One of Hollywood’s most underrated actors, Russell is a charismatic and versatile actor who has been able to turn easily from drama to comedy to action adventure in his 50+ year career. A child star who acted with Elvis Presley before portraying him in a TV movie years later; a teenage male ingenue for a handful of 1970s Disney classics; leading man to his longtime lady love Goldie Hawn in memorable comedies like Swing Shift and Overboard; and of course, iconic action hero Snake Plissken (thanks to his long-time partnership with director John Carpenter), the hardworking Russell has played almost every type of role in every film genre imaginable.

Don't worry, there's plenty of Kurt in this one!

Though Russell is far more than just a handsome face and physique, he is undeniably easy on the eyes, especially here in Silkwood. In fact, Kurt, shirtless throughout 75 percent of this film, shows more skin here than in any other film except maybe Captain Ron (in which he nonchalantly strutted through much of the proceedings in a speedo!). Some Kurt Russell fans may want tune in to Silkwood just for the eye candy!

Cher’s performance as sardonic, lonely lesbian Dolly Pelliker in Silkwood was a revelation and paved the way for an acclaimed new career as a serious actor. As the female half of a popular singing duo who made it big in prime time television, Cher had always proven herself an able and enthusiastic performer. Her flair for comedy had already been established in the Carol Burnett-style comedy sketches of her TV variety shows. She triumphed on the Broadway stage in a non-singing role in Robert Altman’s Come Back to the Five and Dime, Jimmy Dean, Jimmy Dean (reprising her role in a low-budget film version that nobody really saw at the time), and then Mike Nichols hired her for Silkwood. Cher would receive her first Oscar nomination (as Best Supporting Actress) for the role of Dolly; in the coming years she would earn a Best Actress nod for Mask and then the Oscar itself for Moonstruck.

Streep, Scarwid and Cher
Nelson doctors the negatives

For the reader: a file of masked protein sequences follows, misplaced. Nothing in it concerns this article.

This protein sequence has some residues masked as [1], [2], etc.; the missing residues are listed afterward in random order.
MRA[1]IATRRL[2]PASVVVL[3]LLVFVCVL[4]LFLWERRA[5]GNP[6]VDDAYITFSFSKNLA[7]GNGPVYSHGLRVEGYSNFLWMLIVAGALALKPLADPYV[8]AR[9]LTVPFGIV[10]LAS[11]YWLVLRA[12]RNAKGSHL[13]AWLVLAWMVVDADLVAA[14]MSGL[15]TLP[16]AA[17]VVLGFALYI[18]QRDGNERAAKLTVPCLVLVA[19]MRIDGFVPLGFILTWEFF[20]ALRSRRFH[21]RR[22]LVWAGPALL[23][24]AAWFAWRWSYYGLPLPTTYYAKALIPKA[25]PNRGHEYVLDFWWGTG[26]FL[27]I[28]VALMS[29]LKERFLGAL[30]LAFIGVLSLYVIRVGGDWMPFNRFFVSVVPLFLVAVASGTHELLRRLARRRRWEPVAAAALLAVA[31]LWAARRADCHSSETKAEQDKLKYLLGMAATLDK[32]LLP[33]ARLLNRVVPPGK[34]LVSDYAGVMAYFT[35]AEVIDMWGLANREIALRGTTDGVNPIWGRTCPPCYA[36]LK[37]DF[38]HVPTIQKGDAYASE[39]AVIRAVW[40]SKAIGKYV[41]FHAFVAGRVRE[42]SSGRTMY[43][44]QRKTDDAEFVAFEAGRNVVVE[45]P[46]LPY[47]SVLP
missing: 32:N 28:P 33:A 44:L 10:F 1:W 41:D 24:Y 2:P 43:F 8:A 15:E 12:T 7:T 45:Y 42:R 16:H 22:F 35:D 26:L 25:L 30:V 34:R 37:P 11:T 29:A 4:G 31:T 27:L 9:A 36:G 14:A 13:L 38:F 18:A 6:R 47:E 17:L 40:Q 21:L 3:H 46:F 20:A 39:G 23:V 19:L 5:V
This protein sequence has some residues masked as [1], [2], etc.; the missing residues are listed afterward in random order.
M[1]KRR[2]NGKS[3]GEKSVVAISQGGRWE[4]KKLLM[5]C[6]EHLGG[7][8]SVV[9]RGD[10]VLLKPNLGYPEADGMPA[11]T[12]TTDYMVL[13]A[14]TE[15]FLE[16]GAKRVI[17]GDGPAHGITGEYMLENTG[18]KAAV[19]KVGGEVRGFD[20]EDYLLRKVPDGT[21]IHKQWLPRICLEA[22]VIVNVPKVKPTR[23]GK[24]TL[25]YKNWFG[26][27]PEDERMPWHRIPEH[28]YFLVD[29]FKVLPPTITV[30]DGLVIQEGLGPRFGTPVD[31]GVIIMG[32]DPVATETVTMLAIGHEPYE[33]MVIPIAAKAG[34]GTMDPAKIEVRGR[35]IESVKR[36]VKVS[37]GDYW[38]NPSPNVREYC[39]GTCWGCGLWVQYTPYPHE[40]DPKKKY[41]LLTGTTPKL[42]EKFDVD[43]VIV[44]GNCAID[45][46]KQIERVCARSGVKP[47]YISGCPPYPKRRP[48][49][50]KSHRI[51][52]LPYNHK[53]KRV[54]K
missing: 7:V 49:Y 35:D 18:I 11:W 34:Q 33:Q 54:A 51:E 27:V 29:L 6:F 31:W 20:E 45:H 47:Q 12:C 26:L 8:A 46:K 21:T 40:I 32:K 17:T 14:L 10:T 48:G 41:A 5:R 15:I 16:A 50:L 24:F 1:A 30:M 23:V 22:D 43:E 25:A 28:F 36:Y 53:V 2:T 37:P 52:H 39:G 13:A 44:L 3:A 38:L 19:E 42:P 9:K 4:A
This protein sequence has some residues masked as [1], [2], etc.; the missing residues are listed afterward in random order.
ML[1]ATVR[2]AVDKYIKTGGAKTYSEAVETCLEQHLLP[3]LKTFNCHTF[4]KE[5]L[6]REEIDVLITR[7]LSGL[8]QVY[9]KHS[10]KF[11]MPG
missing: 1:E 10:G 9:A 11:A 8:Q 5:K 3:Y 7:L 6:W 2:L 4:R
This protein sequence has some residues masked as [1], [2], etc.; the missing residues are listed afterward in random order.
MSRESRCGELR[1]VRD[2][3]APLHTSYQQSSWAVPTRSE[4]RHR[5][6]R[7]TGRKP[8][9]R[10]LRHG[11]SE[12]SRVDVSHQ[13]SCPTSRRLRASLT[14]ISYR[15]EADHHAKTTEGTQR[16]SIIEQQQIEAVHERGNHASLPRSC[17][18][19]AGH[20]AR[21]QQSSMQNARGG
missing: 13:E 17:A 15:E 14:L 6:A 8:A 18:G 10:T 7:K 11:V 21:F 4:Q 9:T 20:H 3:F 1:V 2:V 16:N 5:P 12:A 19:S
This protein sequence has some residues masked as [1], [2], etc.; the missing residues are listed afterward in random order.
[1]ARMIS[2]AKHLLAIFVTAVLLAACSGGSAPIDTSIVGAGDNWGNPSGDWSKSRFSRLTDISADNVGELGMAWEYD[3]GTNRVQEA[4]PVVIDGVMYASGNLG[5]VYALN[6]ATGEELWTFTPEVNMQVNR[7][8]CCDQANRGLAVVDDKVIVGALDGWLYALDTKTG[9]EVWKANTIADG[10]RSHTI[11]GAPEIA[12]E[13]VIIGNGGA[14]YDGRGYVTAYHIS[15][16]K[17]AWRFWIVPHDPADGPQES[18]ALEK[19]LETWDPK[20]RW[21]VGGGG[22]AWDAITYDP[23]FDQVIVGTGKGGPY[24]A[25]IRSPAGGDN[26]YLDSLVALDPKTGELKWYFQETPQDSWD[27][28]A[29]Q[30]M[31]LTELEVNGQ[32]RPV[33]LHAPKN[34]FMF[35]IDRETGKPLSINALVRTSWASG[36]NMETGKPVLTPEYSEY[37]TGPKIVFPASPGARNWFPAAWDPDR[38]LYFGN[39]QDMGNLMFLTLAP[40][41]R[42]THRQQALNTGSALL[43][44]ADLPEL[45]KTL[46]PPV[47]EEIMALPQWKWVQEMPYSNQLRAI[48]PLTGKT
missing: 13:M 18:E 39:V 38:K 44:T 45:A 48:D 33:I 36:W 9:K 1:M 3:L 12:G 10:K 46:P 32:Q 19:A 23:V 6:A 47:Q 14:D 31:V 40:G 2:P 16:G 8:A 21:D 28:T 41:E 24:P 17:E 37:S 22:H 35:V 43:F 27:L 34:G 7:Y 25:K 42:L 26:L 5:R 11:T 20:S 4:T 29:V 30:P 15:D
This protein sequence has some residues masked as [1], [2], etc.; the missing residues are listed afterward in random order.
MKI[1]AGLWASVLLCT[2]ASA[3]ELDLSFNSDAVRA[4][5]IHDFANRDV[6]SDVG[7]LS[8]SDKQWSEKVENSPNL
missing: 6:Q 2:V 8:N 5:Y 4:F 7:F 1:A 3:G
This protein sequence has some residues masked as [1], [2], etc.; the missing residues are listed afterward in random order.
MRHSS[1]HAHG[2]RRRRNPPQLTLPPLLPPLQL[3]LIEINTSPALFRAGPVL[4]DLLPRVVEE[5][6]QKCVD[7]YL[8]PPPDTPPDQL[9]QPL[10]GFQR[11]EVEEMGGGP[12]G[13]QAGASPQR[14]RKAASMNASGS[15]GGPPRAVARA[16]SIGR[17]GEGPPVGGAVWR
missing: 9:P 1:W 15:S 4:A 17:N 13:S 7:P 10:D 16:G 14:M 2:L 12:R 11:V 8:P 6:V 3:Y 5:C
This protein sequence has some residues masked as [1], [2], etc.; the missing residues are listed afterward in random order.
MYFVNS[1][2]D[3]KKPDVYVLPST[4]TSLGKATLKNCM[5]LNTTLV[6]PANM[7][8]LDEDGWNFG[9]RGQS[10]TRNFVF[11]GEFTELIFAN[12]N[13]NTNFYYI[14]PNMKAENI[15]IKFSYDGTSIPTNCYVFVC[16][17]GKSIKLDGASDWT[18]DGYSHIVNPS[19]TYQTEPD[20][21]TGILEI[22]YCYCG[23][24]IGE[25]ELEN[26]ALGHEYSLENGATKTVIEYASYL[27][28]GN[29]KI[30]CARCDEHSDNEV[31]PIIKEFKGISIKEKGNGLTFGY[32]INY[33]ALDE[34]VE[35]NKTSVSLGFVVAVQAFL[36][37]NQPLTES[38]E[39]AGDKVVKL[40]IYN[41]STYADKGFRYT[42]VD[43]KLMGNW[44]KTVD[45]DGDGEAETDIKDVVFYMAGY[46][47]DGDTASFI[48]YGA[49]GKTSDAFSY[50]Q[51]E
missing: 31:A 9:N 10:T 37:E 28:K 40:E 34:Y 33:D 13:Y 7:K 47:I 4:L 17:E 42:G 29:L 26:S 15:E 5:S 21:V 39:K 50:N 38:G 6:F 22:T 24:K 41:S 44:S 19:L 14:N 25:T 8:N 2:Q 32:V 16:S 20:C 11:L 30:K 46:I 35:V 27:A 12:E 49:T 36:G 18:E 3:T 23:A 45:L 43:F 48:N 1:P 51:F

Silkwood’s supporting cast is also peppered with brilliance, with brief turns by David Strathairn (Good Night and Good Luck, Dolores Claiborne), Fred Ward (Big Business, The Player), Craig T. Nelson (Poltergeist, Book Club), and the wonderful character actress Sudie Bond (who appeared with Cher in the star’s very first film, Come Back to the Five and Dime.) Other standouts in the cast are Diana Scarwid (Inside Moves, Mommie Dearest) as the funeral parlor makeup artist and object of Dolly’s affections; and Ron Silver (Reversal of Fortune) as the labor union leader with whom Karen has a brief fling in Washington, D.C.

For Silkwood, both Streep and Cher were nominated for Oscars, as were director Mike Nichols, screenwriters Ephron and Arlen, and film editor Sam O’Steen. Kurt Russell was once again overlooked by the Academy, and even to this day has still not received a single Oscar nomination (maybe because he always makes his job look so easy). But for his portrayal of earthy Drew Stephens, Russell did earn a well-deserved Golden Globe nomination for Best Supporting Actor in a Motion Picture. 

Perhaps because of its downbeat subject matter, Silkwood is rarely shown on classic movie channels, but it deserves a place in history alongside well-made true-life, politically themed films like All the President’s Men and Erin Brokovich (which won Julia Roberts her Best Actress Oscar for playing another colorful antiheroine). And if you are a loyal fan of Streep, Cher or Russell, this one is a must-see.

I'm so excited to participate in the Kurt Russell Blogathon hosted by RealWeegieMidget Reviews and Return to the 80s! What a pleasure, and I look forward to reading all the entries. The amazing Kurt Russell deserves a blogathon AND an Oscar, in my opinion!